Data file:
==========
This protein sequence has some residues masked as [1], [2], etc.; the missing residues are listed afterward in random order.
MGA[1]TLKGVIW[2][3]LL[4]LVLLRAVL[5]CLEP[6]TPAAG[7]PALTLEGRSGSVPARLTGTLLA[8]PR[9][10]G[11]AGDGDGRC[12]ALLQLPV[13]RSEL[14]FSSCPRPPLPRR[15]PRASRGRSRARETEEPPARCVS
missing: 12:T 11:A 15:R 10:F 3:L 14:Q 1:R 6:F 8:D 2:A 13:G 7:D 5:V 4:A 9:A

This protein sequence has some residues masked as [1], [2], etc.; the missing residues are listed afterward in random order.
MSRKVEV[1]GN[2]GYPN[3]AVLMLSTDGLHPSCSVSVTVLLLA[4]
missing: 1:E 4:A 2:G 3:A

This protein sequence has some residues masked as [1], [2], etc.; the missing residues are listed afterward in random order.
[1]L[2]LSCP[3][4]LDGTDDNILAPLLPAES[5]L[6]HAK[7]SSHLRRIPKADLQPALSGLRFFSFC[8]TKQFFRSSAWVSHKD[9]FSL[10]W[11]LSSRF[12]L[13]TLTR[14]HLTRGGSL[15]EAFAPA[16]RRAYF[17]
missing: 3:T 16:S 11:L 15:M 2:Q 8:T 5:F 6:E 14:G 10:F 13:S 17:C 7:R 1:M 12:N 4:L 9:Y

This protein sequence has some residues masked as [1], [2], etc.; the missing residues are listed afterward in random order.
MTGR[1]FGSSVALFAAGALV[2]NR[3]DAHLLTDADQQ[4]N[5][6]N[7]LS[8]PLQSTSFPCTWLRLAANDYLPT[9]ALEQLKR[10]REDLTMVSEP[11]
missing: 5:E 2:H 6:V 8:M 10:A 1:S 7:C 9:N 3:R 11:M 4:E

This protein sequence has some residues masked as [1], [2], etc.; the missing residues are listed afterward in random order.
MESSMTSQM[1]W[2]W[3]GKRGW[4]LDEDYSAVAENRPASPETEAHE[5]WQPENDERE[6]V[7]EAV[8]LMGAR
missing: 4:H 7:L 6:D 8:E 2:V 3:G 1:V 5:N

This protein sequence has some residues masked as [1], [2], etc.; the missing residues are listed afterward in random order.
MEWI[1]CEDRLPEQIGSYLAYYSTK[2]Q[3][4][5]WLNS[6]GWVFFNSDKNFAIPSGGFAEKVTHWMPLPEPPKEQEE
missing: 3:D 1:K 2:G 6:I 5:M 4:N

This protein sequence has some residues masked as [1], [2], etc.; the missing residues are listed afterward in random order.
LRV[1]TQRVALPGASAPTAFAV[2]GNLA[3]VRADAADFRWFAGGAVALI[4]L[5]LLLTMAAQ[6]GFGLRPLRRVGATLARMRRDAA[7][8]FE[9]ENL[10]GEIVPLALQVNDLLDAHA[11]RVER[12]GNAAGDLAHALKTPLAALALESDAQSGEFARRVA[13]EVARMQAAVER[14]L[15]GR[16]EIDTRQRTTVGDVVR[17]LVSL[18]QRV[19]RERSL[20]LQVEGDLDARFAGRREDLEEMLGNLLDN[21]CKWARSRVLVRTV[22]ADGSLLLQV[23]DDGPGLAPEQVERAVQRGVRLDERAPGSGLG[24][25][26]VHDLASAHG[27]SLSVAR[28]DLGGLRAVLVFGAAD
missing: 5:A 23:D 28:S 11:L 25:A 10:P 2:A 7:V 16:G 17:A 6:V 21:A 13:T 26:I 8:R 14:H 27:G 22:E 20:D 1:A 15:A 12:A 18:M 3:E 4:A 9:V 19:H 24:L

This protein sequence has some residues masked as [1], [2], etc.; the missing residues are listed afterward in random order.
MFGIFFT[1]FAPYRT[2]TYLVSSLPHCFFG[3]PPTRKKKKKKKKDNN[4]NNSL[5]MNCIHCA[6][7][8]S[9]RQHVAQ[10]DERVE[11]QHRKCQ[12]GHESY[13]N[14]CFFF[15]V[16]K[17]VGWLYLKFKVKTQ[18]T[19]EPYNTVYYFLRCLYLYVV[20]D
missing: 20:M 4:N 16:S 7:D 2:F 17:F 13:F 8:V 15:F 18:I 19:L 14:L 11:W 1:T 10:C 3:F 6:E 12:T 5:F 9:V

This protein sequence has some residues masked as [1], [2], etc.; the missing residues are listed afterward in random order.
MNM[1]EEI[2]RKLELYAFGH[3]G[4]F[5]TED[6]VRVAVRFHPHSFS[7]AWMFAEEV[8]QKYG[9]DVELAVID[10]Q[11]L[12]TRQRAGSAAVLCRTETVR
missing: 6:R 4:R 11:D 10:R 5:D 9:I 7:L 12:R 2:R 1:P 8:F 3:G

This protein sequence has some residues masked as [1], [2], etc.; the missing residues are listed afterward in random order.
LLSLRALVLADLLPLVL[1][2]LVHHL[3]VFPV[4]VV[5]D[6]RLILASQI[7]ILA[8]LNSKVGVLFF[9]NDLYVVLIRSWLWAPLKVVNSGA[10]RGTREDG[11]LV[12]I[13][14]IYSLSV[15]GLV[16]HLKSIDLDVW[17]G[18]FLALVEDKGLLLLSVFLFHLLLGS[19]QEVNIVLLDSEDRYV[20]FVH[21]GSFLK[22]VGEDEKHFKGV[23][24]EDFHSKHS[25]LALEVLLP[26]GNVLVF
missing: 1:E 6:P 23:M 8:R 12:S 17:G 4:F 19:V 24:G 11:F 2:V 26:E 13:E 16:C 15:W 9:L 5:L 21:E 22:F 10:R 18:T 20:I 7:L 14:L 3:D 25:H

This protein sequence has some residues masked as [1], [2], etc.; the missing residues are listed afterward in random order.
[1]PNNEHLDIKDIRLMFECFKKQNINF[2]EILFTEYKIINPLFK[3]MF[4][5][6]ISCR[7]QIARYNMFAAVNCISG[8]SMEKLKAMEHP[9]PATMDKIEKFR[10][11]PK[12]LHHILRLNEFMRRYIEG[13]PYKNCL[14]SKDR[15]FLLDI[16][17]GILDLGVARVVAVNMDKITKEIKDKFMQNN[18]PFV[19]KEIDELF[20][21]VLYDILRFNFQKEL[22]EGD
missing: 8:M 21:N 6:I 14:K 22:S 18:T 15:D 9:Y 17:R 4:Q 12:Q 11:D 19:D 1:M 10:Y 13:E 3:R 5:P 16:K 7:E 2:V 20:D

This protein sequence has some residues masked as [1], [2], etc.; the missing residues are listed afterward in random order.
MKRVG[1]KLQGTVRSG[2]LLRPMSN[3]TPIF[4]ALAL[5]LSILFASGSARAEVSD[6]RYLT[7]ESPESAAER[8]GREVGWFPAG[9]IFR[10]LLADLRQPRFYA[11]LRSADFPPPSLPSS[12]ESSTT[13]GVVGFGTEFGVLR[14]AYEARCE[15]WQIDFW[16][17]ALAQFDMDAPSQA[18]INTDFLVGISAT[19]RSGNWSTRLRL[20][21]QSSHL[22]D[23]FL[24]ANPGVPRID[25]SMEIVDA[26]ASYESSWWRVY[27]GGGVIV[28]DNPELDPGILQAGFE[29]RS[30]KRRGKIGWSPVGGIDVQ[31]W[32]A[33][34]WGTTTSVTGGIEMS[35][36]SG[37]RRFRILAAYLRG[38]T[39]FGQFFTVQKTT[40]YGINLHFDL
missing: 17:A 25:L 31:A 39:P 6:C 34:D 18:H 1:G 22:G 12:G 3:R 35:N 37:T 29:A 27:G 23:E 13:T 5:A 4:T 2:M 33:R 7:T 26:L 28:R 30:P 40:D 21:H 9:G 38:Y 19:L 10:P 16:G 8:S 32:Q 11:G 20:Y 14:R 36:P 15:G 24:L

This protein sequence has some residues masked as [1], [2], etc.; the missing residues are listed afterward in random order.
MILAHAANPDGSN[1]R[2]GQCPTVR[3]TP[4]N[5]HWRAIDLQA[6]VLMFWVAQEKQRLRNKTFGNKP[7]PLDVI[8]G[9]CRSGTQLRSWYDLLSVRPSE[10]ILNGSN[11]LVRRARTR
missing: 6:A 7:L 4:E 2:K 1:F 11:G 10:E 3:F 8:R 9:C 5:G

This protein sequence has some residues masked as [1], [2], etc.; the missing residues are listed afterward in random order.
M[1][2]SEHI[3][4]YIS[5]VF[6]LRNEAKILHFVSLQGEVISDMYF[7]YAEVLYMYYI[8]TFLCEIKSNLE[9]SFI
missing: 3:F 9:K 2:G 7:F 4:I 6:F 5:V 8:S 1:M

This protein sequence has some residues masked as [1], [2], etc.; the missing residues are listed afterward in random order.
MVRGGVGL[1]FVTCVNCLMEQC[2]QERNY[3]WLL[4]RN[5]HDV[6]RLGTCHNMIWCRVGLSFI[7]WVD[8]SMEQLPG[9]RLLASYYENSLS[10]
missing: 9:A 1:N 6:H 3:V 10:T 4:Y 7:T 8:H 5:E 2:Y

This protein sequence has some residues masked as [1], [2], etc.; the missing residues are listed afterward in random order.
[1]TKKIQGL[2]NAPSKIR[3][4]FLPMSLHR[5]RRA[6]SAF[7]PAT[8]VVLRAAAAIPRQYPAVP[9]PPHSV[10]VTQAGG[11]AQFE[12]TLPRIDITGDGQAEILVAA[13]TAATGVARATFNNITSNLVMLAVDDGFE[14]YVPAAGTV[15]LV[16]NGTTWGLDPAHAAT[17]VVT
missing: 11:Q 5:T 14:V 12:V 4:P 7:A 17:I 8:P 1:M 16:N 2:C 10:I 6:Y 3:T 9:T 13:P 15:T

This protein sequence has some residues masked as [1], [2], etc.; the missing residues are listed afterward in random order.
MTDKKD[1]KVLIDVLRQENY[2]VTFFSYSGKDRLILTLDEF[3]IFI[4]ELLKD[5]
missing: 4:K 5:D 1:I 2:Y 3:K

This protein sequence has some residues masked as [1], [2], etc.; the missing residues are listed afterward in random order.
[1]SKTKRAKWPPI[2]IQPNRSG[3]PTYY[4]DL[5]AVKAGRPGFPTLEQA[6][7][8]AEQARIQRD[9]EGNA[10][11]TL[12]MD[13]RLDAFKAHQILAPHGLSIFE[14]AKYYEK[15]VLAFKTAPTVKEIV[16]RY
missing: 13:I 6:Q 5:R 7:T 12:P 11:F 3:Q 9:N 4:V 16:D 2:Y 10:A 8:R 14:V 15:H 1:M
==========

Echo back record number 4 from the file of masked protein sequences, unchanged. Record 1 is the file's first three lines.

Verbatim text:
This protein sequence has some residues masked as [1], [2], etc.; the missing residues are listed afterward in random order.
MTGR[1]FGSSVALFAAGALV[2]NR[3]DAHLLTDADQQ[4]N[5][6]N[7]LS[8]PLQSTSFPCTWLRLAANDYLPT[9]ALEQLKR[10]REDLTMVSEP[11]
missing: 5:E 2:H 6:V 8:M 10:A 1:S 7:C 9:N 3:R 11:M 4:E